U.S. Congressman John Conyers Jr., left, shakes hands with candidate Benny Napolean, right, upon the Congressman's endorsement. (Todd McInturf / The Detroit News)
Detroit — U.S. Rep. John Conyers Jr. officially endorsed Wayne County Sheriff Benny Napoleon Thursday as “one of our own.”
The longtime Detroit Democratic congressman’s comment was an implicit dig at mayoral candidate Mike Duggan, the former Detroit Medical Center CEO and longtime Livonia resident who moved in early 2012 to a home in the Palmer Woods neighborhood of Detroit.
“What we’re doing now is letting everybody know the main popular support is behind Benny Napoleon for the mayor of the city of Detroit — not because he’s wealthy or politically powerful, but because he’s one of us,” said Conyers, the second-longest-serving congressman behind Rep. John Dingell, D-Dearborn.
Conyers, who unsuccessfully ran for Detroit mayor in 1989 and 1993, has been a vocal opponent of Detroit Emergency Manager Kevyn Orr and the state’s emergency manager law. The Government Accountability Office is studying Michigan’s emergency manager laws going back to 1988 at the request of Conyers and Rep. Gary Peters, D-Bloomfield Township.
Napoleon said he was grateful for Conyers’ endorsement, calling him a “living legend.”
“He has been supporting and representing this community in Washington for nearly 50 years,” Napoleon said from inside his campaign headquarters on East Jefferson.
Nothing could be more humbling than to have Conyers’ support, he said.
In another development Thursday, Duggan issued a statement urging Gov. Rick Snyder and Orr to postpone the health care benefit changes until city employees “have true input into a long-term solution that both reduces costs to the city and provides retirees access to affordable health care.”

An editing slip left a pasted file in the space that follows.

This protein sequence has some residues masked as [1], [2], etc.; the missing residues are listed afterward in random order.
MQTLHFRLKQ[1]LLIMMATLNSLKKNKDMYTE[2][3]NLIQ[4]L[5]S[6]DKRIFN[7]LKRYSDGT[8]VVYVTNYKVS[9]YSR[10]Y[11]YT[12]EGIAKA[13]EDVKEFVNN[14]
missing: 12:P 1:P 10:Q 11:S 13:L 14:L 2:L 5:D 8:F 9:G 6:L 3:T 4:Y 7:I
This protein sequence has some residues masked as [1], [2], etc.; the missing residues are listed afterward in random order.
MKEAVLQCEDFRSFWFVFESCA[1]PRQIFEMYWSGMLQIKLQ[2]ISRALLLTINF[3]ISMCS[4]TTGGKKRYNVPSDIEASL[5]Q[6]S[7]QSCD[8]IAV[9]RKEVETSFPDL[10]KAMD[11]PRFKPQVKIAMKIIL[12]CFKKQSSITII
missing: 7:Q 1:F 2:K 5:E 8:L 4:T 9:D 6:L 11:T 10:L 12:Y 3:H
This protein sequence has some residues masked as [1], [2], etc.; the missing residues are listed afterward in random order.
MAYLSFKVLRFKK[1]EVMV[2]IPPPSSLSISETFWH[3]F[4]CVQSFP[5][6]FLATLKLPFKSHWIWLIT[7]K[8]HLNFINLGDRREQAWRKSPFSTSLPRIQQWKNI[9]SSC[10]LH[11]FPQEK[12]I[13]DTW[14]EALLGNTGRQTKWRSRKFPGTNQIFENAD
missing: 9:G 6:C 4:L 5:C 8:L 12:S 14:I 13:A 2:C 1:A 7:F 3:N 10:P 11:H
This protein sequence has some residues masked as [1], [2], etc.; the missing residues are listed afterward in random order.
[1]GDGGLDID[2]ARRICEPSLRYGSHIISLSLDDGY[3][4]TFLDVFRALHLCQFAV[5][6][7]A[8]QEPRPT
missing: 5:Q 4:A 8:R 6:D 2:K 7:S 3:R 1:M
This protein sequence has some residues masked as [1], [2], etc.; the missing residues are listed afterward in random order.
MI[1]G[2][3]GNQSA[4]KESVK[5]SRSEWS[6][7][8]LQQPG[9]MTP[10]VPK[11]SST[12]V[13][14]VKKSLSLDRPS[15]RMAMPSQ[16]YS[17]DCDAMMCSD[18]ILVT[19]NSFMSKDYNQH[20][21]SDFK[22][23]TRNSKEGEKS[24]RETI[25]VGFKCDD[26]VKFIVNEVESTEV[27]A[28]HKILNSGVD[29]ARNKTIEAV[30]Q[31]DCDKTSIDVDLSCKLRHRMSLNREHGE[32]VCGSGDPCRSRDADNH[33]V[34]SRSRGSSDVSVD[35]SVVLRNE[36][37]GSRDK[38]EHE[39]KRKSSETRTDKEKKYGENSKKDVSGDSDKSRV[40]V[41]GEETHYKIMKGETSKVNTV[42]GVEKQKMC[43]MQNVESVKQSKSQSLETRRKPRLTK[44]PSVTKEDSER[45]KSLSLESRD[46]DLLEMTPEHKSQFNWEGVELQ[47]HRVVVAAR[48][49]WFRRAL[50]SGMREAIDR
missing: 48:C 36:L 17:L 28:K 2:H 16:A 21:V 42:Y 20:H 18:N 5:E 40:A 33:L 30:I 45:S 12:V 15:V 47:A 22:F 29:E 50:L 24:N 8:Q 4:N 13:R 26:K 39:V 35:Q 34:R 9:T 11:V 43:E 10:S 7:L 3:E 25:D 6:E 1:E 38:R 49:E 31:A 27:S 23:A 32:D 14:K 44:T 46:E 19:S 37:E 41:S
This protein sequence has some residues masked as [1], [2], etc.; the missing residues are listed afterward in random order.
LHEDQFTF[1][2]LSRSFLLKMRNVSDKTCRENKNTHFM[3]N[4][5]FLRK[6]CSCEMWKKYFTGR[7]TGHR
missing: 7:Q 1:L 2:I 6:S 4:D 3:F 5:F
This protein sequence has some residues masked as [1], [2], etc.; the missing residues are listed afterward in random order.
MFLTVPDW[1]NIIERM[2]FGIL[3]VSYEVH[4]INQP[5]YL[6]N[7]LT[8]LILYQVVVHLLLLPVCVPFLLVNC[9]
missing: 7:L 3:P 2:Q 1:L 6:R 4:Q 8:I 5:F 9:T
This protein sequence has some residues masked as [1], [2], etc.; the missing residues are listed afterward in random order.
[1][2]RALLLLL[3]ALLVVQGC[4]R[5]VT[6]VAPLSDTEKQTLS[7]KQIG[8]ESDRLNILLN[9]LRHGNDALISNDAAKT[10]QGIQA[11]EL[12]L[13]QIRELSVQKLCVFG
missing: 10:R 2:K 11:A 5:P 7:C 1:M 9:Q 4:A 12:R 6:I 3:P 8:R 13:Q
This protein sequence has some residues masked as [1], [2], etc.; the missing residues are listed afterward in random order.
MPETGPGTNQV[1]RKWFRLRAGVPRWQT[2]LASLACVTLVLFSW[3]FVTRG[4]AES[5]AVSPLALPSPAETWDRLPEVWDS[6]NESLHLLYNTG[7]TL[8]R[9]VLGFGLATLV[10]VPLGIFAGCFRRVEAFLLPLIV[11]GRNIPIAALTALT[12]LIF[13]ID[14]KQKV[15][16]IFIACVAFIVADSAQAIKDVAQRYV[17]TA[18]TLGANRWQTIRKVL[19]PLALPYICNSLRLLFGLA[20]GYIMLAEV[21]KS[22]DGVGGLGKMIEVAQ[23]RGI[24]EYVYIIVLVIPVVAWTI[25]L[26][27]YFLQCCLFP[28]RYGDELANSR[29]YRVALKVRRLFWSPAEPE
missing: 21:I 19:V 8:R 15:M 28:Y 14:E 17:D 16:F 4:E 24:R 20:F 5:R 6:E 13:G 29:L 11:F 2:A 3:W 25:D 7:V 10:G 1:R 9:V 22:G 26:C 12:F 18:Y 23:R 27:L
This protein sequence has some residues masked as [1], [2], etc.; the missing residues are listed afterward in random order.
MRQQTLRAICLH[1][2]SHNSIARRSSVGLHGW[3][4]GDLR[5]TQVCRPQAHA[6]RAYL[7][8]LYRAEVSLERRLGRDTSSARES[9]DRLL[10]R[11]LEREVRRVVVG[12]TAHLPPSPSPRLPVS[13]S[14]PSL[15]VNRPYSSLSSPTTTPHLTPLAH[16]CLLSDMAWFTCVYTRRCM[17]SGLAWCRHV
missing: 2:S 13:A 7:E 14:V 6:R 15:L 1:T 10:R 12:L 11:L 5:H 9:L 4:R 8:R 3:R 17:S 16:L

City retirees and current employees are expected to have their health care plans cut starting Jan. 1, Orr said last week. For active employees, deductibles could nearly quadruple.
Napoleon has also spoken out against cutting pension and health benefits for city employees.
Duggan said it’s critical that changes not be made at the expense of retirees and active workers.
“We need to make changes to reduce the unfunded costs of providing health care to retirees, but those changes should be made only after meaningful discussions with the affected groups,” Duggan said in a statement released to the Detroit firefighters union.
He added that “the UAW successfully restructured health care costs in the auto industry with Ford, GM, and Chrysler by acting in partnership, and I believe a solution through partnership is equally possible in the City of Detroit.”
In Thursday filings, union activist Robert Davis is asking the Michigan Supreme Court to intervene in two matters involving Duggan’s candidacy. The first case asks to throw out votes cast for Duggan because the Nov. 5 ballots were illegally printed and did not have the proper numbering or size. Davis also says absentee ballots should be thrown out because they were not properly approved by the city’s election commission.
A Wayne County Circuit Court ruled against Davis, but he appealed the ruling. It was on hold until a federal bankruptcy judge's ruling last week.
In the other request, Davis is challenging whether Duggan should be a candidate because he did not file new nominating petitions during his write-in campaign in the primary.
Davis would like the matter to be heard as early as Friday or Monday. It is unclear whether the court has decided to take up the cases.
Staff Writer Darren A. Nichols contributed